Disruption and the need for continuous innovation.
There is often a sense of outrage from mature businesses when new competitors arrive. Upstarts usually bring a lack of history, no respect for the incumbents and a flippant disregard for those too slow to move. So how do you cope when YOUR business has an Uber start right next door? How do you cope with disruption?
Technical problems encountered in the 2016 Australian Census dominated industry press, with claims of poor testing and over-priced suppliers. Multinational tech firms were dragged through the mud, and government was pilloried for a lack of competence.
In the midst of this process, an enterprising trio of university students built their own version of the Census system they claimed to have the same functionality, MUCH better performance, finished in just one weekend, and built for less than $500. Compared with the rumoured $9M that was expended by ABS on their troubled system, it was a very popular news story, and it made the suppliers and government look foolish.
For industries with complex operational and regulatory environments or a mature product line, these stories are common. An upstart competitor with no track record, no overheads and no credibility creates an alternative to the established products that captures the interest of customers. Even if the alternative isn’t as good, it brings into question the whole structure around the status quo. Disruption happens right here.
There is almost always a long series of decisions that precedes a market disruption. An incumbent too timid to touch the cash cow for the business in case of damage, the dismissal of new entrants as being both inexperienced and limited in function, and an insular view that history is the best predictor of future sales.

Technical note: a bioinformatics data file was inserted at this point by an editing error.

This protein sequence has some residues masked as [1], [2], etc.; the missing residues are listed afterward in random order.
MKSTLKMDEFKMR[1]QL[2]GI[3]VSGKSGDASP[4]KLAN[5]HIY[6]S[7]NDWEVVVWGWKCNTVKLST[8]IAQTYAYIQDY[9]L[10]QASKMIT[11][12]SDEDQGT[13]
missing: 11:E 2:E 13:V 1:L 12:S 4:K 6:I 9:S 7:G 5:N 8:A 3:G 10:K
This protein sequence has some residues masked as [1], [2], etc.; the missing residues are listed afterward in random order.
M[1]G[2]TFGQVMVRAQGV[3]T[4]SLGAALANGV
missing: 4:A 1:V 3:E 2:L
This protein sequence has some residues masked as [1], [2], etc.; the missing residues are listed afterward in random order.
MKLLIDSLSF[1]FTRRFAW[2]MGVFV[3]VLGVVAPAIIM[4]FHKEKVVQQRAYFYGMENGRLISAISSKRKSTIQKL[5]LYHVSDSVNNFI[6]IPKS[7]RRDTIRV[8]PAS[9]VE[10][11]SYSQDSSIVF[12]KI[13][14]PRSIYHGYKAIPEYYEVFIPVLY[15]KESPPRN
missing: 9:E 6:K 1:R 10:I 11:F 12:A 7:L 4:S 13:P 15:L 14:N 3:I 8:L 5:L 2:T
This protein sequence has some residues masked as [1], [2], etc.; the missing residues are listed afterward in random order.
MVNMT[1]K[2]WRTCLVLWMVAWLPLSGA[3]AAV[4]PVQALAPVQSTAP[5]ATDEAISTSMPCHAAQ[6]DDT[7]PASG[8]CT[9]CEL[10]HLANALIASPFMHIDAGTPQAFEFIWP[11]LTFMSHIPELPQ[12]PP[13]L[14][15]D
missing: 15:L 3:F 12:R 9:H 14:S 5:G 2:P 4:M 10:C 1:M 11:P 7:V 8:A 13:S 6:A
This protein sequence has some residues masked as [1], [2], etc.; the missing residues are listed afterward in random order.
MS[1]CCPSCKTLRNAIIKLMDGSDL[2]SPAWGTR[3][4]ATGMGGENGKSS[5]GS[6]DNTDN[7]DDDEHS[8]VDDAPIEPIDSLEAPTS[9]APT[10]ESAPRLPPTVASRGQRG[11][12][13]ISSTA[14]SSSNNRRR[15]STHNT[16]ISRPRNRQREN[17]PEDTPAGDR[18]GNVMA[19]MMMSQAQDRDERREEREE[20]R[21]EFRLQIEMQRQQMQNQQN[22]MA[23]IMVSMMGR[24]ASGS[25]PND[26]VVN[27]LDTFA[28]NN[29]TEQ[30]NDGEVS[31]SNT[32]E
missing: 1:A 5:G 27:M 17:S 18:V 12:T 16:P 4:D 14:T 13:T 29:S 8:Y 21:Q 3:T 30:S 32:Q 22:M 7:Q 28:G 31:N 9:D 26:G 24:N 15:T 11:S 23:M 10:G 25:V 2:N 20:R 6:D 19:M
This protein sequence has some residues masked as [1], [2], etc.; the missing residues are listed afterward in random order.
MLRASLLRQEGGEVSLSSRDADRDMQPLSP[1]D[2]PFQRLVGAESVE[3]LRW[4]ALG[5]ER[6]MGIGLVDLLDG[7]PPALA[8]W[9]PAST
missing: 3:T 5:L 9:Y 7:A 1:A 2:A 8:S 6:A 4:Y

Companies that can stay at the forefront of their industries work very hard to stay there. Continuous innovation is the key. The best time to compete is before your opposition can even see that there is an opportunity.
In particular, the voice of the customer must become the strategic windvane for product development. When product managers become focused on just adding 2% more to last year’s product to sell it anew this year, customers will quickly seek alternatives when the services decline.
Vibrant businesses generally have a strong innovation function that allows new ideas to quickly germinate and flourish. A minimal viable product, trials with small groups of customers and a strategy to move from low levels of technical readiness to “flight proven” are essential in keeping a mature business at the forefront of the market.
It is certainly possible to lead a fiercely competitive sector for a long time; companies such as Nike and Disney are proof that established brands can keep learning new tricks. But these businesses work very hard to keep their products moving, and to stay ahead of their customers’ expectations.
There is a perfect quote from Eric Hoffer that captures this theme:
“In times of change, learners inherit the earth; while the learned find themselves beautifully equipped to deal with a world that no longer exists.”
Learn to change your business and change your future.
In the next in our innovation series, we will consider the challenge of disrupting and innovating in government. The expectations of citizens are being pushed ever higher by online business; how can government evolve to deliver better services?